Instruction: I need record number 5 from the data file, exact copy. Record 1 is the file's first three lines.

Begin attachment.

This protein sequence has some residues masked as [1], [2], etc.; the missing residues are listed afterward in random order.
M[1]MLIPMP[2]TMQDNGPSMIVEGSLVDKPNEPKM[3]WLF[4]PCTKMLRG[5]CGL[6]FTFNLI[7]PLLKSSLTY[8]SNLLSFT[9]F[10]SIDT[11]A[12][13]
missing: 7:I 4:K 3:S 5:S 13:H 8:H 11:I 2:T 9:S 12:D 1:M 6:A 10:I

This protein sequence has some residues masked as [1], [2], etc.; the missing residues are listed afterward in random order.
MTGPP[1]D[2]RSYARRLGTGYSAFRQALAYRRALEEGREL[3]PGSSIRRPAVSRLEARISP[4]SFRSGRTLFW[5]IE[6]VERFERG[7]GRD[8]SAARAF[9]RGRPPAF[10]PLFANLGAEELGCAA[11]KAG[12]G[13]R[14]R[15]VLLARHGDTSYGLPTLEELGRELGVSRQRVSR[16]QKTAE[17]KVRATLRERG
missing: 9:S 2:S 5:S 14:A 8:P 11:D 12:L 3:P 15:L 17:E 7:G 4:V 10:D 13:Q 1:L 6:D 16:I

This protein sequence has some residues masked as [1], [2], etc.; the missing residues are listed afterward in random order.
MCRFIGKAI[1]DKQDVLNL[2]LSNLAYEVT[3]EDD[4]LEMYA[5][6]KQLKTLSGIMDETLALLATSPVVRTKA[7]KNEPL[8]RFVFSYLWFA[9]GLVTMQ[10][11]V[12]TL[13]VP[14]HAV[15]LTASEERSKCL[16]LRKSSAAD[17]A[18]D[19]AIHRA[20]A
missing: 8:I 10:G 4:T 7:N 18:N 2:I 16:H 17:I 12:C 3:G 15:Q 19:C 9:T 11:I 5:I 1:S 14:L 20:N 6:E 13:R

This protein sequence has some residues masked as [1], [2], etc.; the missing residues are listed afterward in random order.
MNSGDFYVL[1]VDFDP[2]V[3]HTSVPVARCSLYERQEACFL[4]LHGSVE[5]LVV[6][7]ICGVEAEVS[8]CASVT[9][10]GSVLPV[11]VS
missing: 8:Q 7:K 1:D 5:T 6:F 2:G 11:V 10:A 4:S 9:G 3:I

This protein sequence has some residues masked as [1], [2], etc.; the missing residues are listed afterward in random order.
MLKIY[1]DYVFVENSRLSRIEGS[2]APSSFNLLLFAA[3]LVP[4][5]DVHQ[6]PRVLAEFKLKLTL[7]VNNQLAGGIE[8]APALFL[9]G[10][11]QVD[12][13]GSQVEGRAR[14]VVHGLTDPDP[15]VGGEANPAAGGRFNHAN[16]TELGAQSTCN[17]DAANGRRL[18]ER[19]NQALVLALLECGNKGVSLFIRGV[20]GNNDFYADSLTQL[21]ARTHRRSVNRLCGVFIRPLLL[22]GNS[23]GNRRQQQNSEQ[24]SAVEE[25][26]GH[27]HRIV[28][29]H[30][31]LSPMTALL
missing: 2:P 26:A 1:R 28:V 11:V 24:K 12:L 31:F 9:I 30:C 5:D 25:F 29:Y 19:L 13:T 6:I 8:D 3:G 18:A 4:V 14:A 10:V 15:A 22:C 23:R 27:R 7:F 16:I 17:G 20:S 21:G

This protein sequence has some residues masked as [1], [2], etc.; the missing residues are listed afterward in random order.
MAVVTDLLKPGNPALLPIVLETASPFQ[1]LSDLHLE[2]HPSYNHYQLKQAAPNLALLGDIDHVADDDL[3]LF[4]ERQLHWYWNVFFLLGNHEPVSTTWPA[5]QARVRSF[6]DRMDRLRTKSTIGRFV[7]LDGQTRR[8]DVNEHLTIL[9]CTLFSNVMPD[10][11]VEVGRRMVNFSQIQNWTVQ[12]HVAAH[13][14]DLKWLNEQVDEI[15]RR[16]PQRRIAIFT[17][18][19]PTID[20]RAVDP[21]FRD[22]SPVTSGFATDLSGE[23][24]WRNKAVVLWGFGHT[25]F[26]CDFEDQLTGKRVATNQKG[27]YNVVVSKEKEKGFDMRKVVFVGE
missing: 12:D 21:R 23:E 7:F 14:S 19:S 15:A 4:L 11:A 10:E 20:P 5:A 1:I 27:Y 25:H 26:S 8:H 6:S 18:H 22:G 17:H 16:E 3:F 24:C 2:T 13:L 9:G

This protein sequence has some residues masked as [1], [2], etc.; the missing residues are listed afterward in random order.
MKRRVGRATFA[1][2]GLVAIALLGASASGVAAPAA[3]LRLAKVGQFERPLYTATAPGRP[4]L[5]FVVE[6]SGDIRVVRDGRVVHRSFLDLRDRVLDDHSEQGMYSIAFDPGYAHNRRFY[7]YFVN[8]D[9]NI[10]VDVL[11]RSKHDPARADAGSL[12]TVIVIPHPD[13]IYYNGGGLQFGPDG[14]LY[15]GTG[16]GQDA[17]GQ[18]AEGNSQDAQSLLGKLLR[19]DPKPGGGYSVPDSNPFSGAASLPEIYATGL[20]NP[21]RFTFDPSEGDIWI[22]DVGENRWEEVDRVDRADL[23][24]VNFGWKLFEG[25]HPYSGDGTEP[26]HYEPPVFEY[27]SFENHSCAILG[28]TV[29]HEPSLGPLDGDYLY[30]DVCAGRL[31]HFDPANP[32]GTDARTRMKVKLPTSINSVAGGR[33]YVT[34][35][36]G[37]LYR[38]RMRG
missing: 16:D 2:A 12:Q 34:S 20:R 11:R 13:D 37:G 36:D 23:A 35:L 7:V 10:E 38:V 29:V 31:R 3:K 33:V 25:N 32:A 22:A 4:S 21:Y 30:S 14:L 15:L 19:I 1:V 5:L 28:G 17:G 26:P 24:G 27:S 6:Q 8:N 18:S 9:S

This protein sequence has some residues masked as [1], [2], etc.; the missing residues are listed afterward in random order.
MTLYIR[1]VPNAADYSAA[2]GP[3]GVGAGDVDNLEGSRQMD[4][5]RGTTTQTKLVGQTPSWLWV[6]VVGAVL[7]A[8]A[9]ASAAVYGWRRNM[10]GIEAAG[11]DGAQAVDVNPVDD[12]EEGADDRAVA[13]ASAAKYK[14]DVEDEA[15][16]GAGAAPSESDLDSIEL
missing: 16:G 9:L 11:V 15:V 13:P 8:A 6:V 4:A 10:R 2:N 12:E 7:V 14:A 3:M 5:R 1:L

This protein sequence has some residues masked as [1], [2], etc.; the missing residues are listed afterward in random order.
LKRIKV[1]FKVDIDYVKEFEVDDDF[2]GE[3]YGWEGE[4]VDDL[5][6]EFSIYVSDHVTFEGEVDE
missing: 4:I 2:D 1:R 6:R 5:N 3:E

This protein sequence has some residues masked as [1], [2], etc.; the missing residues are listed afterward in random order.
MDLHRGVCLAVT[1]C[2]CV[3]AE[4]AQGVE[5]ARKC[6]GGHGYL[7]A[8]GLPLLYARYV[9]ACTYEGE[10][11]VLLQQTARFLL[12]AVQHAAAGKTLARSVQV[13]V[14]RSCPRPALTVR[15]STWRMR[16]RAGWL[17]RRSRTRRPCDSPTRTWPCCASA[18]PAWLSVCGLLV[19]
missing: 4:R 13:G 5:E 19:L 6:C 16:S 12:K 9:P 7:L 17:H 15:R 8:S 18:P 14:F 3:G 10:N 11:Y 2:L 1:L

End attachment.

This protein sequence has some residues masked as [1], [2], etc.; the missing residues are listed afterward in random order.
MLKIY[1]DYVFVENSRLSRIEGS[2]APSSFNLLLFAA[3]LVP[4][5]DVHQ[6]PRVLAEFKLKLTL[7]VNNQLAGGIE[8]APALFL[9]G[10][11]QVD[12][13]GSQVEGRAR[14]VVHGLTDPDP[15]VGGEANPAAGGRFNHAN[16]TELGAQSTCN[17]DAANGRRL[18]ER[19]NQALVLALLECGNKGVSLFIRGV[20]GNNDFYADSLTQL[21]ARTHRRSVNRLCGVFIRPLLL[22]GNS[23]GNRRQQQNSEQ[24]SAVEE[25][26]GH[27]HRIV[28][29]H[30][31]LSPMTALL
missing: 2:P 26:A 1:R 28:V 11:V 24:K 12:L 31:F 9:I 30:C 5:D 25:F 29:Y 19:L 13:T 6:I 8:D 3:G 18:A 4:V 14:A 10:V 15:A 22:C 23:R 27:R 7:F 16:I 17:G 20:S 21:G